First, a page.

On the other hand, Turkish government proudly states that the U.S and Turkey are strategic partners. It is sometimes ignored that strategic partners should care about the security of each other. Turkey may not approve the sanctions against Iran but it does not necessarily mean that positioning against the U.S is a wise policy. Foreign policy makers in Ankara should not ignore the fact that Iran’s nuclear project is viewed as a serious threat in the U.S. The attitudes of the two countries towards each other will be more significant in the near future. Although we are not facing a diplomatic crisis between the U.S and Turkey, in the following years there will be more disagreements between the two countries.


The New York Times’s title for its story summarizes the present situation excellently: Turkey goes from pliable ally to thorn for U.S. Washington is more likely to see Turkey as a thorn in the near future especially with regard to crises in the Middle East. Turks want to be consulted by Americans about problems in their neighborhood and to cooperate more in handling conflicts. Moreover, Turkish domestic politics and the public are no longer accepting the Cold War relations. President Obama may believe that his administration should cooperate and consult to regional powers more rather than telling them how to act. He may also know that the decision makers in Washington are so used to the Cold War time foreign relations that they cannot change. The future of the U.S – Turkey relations will be shaped by the process of this change in the U.S attitude towards Turkey. If Stephen Kinzer – who thinks that the U.S is not ready to adopt such a change – then, unfortunately, with regard to the issues in the Middle East, the U.S is likely to have disagreements with Turkey. Turkey acted with Brazil in the UN Security Council vote against Iran and during the nuclear swap deal with Iran. Actually joint efforts of Turkey and Brazil give a clear message to the Obama administration. First, when it comes to giving diplomacy a push and to avoid armed conflicts, the U.S can have powerful partners in Latin American and the Middle East. Second, Turkey is not the only country that wants to have more say in regional and international security affairs and have more collaboration with the U.S rather than following Washington’s unilateral policies.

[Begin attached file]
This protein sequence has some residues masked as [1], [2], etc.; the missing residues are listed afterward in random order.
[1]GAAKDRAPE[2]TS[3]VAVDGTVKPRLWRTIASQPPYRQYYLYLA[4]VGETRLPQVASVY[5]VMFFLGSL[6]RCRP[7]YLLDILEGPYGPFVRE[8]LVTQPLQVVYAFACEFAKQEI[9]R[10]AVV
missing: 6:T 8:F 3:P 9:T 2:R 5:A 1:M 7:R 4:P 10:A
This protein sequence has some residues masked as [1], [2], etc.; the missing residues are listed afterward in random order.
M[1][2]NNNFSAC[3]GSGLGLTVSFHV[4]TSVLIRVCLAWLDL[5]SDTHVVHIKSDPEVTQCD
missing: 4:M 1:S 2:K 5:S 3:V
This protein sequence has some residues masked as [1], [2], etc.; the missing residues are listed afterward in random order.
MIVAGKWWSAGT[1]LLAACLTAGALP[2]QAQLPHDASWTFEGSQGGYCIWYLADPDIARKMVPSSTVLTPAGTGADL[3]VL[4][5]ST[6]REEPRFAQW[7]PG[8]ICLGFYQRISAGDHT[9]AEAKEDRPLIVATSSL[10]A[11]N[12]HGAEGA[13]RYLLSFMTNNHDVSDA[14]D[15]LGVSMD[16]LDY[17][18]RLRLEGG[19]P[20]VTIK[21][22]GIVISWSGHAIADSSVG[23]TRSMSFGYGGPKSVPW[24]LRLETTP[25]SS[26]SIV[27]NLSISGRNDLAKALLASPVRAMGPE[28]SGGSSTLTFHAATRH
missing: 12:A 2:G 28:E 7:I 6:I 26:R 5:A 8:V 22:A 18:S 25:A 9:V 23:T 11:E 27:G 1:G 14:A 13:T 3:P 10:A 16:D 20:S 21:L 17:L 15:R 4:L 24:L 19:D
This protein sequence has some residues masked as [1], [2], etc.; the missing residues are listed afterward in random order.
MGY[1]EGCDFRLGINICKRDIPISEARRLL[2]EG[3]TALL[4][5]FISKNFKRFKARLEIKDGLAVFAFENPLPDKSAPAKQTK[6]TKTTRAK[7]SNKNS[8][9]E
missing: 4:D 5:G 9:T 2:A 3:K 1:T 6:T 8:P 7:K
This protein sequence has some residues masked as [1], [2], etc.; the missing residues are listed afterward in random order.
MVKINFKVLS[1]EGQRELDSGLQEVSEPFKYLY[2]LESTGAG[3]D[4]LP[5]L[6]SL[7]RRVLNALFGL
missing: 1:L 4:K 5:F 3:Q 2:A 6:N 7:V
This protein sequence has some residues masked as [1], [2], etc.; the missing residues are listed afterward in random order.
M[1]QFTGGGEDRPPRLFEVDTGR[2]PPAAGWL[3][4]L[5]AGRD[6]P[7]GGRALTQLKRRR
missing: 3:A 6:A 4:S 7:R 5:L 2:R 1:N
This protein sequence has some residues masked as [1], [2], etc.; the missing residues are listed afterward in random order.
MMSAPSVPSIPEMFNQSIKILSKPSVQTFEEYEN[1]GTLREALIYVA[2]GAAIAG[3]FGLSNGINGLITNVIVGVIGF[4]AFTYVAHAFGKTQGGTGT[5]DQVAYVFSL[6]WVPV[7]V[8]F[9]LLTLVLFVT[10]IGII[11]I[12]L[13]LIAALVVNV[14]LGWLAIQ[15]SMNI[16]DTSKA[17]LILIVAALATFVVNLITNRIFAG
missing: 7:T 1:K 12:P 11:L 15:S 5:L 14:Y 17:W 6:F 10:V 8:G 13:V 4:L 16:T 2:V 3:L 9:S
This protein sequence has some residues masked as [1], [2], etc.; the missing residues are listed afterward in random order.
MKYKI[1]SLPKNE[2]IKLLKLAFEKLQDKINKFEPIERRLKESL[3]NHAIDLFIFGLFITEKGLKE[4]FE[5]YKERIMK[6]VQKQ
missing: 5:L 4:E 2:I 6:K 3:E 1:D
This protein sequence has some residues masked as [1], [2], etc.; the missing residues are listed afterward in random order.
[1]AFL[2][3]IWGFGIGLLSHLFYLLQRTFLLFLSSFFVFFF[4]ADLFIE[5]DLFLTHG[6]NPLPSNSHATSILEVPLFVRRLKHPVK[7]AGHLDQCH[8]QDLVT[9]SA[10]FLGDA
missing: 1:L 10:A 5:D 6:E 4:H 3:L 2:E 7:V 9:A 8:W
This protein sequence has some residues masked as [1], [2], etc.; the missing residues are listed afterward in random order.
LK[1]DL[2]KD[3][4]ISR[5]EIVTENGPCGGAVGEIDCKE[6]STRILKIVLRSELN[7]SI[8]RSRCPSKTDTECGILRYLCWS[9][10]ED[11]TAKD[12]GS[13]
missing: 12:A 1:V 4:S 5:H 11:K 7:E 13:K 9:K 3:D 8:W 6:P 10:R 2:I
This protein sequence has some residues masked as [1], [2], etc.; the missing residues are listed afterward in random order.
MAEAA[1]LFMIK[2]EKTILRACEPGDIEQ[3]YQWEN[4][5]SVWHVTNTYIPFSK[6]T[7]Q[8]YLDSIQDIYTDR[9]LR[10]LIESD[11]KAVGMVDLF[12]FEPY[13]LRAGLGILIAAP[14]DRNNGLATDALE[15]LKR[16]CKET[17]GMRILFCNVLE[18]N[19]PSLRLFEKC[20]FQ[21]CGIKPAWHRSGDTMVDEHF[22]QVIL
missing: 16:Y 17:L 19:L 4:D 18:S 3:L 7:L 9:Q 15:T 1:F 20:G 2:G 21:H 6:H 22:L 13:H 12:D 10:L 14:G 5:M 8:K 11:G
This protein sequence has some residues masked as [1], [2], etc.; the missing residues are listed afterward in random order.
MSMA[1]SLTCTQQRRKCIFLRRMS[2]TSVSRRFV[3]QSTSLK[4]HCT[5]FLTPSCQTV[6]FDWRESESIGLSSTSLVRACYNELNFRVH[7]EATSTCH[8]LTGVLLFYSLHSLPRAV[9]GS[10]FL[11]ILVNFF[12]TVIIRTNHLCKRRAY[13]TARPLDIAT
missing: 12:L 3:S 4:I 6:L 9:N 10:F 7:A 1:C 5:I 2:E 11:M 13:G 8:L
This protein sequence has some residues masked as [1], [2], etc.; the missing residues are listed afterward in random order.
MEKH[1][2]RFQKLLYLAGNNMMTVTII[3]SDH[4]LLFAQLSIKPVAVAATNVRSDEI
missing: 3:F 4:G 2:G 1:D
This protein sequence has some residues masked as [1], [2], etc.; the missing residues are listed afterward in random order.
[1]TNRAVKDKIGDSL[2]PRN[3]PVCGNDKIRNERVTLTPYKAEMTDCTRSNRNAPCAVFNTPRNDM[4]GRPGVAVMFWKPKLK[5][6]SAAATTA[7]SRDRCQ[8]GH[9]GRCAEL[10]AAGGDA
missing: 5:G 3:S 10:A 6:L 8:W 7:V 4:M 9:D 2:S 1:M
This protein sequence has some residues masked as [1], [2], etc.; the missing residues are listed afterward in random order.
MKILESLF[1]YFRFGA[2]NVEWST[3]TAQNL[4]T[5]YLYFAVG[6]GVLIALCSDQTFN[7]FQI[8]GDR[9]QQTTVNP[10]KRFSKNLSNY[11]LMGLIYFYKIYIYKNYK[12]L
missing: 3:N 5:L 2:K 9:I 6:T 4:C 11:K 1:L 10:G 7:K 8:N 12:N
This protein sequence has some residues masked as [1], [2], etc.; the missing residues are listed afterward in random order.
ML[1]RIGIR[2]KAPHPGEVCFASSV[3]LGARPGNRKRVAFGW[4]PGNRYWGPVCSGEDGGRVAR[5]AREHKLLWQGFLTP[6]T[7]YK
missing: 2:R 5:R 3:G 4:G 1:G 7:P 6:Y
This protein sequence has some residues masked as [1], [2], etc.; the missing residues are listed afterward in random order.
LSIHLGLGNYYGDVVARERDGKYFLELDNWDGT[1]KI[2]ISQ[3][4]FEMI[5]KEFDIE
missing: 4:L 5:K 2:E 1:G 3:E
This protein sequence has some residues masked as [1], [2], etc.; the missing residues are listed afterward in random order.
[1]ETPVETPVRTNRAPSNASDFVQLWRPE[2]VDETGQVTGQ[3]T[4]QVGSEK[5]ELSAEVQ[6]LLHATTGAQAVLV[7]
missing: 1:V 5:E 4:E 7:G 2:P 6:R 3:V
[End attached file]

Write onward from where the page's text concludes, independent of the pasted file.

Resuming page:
The U.S Attitude Determines Turkey’s Inclination
Future governments in Ankara will be willing to cooperate with the U.S on several vital issues such as Iraq’s reconstruction and stabilizing Afghanistan. Even in issues related to international security, the U.S can count on Ankara’s support. But any decision that will increase the likelihood of destabilization of Turkey’s neighborhood will not be welcomed in Ankara.


Discussions about inclination of Turkish foreign policy revived following the vote in the UN Security council in Washington. Some policy circles reiterated their long-time stressed argument that Turkey moves eastward and is becoming like a Middle Eastern, anti-western country. Robert Gates rightly said “I personally think that if there is anything to the notion that Turkey is, if you will, moving eastward, it is, in my view, in no small part because it was pushed, and pushed by some in Europe refusing to give Turkey the kind of organic link to the West that Turkey sought." The attitude of the Washington towards Turkey in the near future will determine where Turkey really inclines. The European Union creates several artificial problems to slow down Turkey’s accession talks. The U.S is going to either join the EU to push Turkey eastward and complicate its stand in the world or pull Turkey to itself and strengthen its global stand as a superpower.